The advent of monoclonal antibody technology in the 1970s heralded a massive expansion in immunological research and provided the tools linked to optical spectroscopies to rapidly and accurately diagnose disease, localize targets, phenotype cells, deplete cell populations, purify cell populations, and quantify physiological and immunological mediators. However, there is always a demand for the development of new ultra sensitive, ultra specific, and more flexible high throughput technologies. This requires either utilizing more refined and powerful probes than monoclonal antibodies to bind to targets, or using new more sensitive optical spectroscopies to localize and quantify readouts from the signals generated following binding, or a combination of both of these factors. Aptamers (= to fit), first described in 1990 (1,2) as a substitute for antibodies, may be the ideal tools to fulfil the first requirement. However, their use in immunoparasitological systems remains limited and awaits further exploitation.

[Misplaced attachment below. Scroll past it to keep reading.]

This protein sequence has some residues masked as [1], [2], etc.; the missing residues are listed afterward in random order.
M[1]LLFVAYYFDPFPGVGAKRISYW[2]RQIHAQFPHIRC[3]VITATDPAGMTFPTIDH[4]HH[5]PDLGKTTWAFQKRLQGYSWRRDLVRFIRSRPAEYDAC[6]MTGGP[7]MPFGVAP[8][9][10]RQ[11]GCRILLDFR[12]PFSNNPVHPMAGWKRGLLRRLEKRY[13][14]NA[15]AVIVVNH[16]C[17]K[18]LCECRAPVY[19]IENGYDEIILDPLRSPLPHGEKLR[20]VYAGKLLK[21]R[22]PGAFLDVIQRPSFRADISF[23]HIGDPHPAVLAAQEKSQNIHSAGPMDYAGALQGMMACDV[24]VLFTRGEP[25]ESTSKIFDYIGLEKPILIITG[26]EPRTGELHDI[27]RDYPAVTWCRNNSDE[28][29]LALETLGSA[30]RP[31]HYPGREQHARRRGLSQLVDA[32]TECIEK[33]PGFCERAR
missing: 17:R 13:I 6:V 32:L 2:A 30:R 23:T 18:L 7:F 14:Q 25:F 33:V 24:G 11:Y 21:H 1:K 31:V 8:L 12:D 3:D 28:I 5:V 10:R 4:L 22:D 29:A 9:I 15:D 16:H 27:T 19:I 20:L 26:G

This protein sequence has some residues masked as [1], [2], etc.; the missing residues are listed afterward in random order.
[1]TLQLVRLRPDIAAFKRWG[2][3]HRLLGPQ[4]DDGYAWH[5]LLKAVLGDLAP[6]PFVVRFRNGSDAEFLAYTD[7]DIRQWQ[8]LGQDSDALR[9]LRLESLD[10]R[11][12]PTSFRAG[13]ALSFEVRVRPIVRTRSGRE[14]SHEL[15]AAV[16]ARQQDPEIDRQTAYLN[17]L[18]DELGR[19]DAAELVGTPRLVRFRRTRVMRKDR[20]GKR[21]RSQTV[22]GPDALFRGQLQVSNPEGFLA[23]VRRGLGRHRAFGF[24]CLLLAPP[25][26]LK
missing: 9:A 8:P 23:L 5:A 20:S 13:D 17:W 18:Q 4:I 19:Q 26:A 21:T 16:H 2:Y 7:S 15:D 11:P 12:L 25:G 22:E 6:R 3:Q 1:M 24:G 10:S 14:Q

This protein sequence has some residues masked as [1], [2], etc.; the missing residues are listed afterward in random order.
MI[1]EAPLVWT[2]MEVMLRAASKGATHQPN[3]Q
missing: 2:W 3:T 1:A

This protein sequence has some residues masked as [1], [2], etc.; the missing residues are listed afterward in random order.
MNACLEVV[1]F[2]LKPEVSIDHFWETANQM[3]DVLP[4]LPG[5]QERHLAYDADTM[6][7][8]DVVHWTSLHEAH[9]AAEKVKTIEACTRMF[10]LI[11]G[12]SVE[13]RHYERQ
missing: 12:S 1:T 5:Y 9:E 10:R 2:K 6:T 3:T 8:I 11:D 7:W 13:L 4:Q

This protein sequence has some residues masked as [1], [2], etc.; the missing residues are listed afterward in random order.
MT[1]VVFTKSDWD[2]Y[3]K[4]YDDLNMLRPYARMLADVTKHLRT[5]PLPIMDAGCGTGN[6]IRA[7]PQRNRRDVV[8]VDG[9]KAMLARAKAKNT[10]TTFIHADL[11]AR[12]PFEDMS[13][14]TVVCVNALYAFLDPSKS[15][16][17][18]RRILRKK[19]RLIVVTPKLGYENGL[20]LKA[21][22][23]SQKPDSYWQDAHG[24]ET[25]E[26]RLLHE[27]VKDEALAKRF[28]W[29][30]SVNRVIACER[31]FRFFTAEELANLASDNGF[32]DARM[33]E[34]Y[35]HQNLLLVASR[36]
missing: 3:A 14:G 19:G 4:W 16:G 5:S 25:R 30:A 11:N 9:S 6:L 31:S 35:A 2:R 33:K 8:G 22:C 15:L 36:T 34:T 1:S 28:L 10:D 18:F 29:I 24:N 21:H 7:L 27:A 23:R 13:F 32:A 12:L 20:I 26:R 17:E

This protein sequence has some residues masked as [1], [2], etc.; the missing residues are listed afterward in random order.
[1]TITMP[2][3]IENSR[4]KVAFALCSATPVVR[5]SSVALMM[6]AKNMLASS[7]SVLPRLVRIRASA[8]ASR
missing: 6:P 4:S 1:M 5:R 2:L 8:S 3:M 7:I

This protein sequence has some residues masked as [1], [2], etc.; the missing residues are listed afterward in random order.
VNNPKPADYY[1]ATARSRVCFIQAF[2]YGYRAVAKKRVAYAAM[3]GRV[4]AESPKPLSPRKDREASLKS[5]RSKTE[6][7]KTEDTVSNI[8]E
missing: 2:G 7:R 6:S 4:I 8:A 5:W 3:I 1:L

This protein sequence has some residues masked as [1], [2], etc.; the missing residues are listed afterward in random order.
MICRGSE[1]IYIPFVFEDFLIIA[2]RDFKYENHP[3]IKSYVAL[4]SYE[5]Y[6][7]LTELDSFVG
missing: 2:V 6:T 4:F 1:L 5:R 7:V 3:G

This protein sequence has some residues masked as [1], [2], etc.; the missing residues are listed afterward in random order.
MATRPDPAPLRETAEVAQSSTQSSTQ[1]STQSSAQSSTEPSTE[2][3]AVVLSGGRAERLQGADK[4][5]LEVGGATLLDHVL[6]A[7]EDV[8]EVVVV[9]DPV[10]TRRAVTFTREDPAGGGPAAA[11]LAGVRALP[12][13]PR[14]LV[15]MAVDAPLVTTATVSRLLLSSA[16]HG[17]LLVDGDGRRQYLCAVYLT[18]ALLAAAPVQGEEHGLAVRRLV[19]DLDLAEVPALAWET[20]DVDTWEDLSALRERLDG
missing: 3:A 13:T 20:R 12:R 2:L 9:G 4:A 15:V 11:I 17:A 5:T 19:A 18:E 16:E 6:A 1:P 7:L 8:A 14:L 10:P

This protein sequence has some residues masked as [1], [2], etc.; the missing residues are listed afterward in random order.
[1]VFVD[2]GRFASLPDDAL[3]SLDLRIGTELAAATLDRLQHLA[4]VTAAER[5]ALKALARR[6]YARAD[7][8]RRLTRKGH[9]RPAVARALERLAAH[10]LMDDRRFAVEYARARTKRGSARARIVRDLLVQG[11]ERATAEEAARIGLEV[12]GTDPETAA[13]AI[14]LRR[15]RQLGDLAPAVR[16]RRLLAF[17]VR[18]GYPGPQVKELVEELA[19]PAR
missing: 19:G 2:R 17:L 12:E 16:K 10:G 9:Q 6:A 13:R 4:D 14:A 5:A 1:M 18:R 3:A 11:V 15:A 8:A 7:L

- optical spectroscopies
- immune parasites